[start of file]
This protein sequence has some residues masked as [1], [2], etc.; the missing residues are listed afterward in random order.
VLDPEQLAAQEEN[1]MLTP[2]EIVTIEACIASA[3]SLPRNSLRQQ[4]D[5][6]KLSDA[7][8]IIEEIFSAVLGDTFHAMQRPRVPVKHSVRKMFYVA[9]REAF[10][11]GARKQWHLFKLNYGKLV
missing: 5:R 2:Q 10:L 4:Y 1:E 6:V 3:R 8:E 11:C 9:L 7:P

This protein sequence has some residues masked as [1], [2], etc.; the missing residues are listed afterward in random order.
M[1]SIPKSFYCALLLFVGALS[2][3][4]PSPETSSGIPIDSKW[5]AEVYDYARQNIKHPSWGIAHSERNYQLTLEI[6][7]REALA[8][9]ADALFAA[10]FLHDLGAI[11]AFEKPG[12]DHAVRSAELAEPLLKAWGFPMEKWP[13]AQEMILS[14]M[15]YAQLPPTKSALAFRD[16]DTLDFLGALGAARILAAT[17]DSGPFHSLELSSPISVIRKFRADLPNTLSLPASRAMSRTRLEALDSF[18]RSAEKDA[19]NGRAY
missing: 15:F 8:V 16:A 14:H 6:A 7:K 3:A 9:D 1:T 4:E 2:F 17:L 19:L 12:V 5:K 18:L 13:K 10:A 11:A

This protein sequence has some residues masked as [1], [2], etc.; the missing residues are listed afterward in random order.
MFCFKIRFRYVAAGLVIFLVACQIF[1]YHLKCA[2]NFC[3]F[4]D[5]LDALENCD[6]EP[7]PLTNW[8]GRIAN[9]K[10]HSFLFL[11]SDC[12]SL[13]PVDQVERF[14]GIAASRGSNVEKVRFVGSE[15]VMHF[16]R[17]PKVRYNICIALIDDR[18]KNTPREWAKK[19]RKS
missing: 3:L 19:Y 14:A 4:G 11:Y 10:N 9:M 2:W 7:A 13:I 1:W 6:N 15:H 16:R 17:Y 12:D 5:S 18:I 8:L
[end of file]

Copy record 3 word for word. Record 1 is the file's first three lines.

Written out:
This protein sequence has some residues masked as [1], [2], etc.; the missing residues are listed afterward in random order.
MFCFKIRFRYVAAGLVIFLVACQIF[1]YHLKCA[2]NFC[3]F[4]D[5]LDALENCD[6]EP[7]PLTNW[8]GRIAN[9]K[10]HSFLFL[11]SDC[12]SL[13]PVDQVERF[14]GIAASRGSNVEKVRFVGSE[15]VMHF[16]R[17]PKVRYNICIALIDDR[18]KNTPREWAKK[19]RKS
missing: 3:L 19:Y 14:A 4:G 11:Y 10:N 9:M 2:W 7:A 13:I 1:W 6:N 15:H 16:R 17:Y 12:D 5:S 18:I 8:L